Football Teams Wear Pink to Help Find Cure for Breast Cancer

Joining athletes throughout the United States, local athletes are playing their part in support of National Breast Cancer Awareness Month.

Tim Donis may play football at George Mason High, but it’s the shoes that signify he’s playing for more than the other young men on the team.

The vibrant pink and black cleats Donis, 17, laces up before practices and games are worn in support of National Breast Cancer Awareness Month.

Each week he plays for the love of the game, his teammates and two women he’s close to who have experienced their own bouts with breast cancer.

“One of them is my step-mother,” the senior lineman said before Wednesday’s practice. “She doesn’t have it anymore but she still has to go for checkups.”

High school, collegiate and professional athletes throughout the United States are donning pink this month in observance of National Breast Cancer Awareness Month.

It’s not just the teenaged athletes that are drawing awareness to breast cancer, but their coaches have gotten involved, too.

 said he thinks if a player wants to wear pink for breast cancer awareness month it tells people that he has lost someone to the cancer or has an interest in finding a cure.

During their Oct. 5 home game against Washington & Lee High, Said Aziz, head football coach at Falls Church High declared the event as their “Pink Game.” The Jaguars wore a pink article of clothing with their dark green and white uniform and fans were encouraged to wear pink as well.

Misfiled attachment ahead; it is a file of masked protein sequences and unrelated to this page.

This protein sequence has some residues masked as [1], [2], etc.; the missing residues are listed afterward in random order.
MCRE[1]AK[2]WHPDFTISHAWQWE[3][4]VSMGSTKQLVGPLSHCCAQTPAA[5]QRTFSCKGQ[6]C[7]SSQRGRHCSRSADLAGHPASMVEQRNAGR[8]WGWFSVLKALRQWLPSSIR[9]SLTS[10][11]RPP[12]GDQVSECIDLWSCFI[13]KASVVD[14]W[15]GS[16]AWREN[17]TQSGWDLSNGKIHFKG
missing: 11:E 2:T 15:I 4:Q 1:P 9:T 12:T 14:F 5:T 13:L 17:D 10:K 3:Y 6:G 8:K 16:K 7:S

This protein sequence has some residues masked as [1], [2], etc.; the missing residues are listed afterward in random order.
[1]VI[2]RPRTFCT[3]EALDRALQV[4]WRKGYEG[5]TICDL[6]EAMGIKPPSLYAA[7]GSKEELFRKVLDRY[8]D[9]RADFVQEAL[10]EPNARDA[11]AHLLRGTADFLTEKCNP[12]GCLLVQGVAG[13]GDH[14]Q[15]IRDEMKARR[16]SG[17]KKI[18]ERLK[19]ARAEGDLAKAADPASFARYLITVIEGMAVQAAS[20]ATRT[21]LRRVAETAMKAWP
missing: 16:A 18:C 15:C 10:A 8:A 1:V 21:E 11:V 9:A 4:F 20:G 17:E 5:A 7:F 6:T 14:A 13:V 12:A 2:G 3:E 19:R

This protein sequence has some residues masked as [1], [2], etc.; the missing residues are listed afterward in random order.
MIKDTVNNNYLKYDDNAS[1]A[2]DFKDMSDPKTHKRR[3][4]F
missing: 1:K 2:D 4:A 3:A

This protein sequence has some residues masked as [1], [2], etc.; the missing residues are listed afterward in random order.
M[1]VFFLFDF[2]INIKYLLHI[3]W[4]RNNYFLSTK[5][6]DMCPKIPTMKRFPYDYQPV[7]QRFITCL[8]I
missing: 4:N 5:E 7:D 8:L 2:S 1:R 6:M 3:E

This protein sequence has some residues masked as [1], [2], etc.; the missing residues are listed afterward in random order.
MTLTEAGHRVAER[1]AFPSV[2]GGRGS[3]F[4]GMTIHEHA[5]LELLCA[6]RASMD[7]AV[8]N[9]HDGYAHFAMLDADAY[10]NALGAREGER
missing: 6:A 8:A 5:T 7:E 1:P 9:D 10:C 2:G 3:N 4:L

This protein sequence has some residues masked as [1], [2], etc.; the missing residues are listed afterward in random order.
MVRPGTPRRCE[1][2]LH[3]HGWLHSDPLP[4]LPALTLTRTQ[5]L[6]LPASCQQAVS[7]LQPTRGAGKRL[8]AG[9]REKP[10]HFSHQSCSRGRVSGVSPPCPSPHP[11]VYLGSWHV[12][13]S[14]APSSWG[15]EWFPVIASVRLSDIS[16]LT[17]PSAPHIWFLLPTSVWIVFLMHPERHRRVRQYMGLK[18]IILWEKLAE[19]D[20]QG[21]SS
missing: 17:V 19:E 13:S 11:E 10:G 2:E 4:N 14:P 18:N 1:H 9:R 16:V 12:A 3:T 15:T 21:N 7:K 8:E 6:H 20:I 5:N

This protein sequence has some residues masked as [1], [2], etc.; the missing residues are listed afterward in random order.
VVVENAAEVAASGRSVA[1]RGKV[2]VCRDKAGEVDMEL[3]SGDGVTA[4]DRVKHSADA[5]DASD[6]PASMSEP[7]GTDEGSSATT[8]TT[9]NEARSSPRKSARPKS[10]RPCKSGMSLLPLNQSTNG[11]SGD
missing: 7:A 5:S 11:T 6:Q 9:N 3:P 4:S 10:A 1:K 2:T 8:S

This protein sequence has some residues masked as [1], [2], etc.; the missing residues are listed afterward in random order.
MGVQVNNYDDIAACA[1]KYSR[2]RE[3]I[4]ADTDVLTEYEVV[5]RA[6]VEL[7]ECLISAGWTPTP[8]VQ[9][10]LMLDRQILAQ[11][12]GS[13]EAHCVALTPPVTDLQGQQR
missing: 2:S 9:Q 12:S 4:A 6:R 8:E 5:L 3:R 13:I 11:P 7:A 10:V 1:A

“I believe many people know at least one person who has suffered from breast cancer,” Aziz said.  “We teach our student athletes that us wearing pink is to honor those people who have battled and are battling breast cancer.”

There are about 2.9 million breast cancer survivors in the United States, said American Cancer Society spokesman Bob Paschen. Some of those survivors and their families will take part in the “Making Strides Against Breast Cancer Walk,” on Saturday in Washington, D.C. on the National Mall.

The estimated mortality numbers for breast cancer patients this year alone is chilling. Paschen said ACS estimates more than 39,000 patients will die from breast cancer this year and more than 226,000 new patients will be diagnosed with invasive breast cancer.

Having young athletes wearing pink during sporting events draws more awareness to the cause, he said. Breast cancer is the leading form of cancer women in the United States are diagnosed with each year, Paschen said.

“I think it’s fabulous,” Paschen said. “I think it’s great, and I think it’s cool.”

Steve Alic, a spokesman for USA Football, the sports’ national governing body, supports the high school and youth league teams that are wearing pink in observance of breast cancer. It’s not just athletes in Northern Virginia wearing pink but athletes across the country.

“This transcends football,” Alic said. “It reflects the game’s inherent values of really putting others first.”


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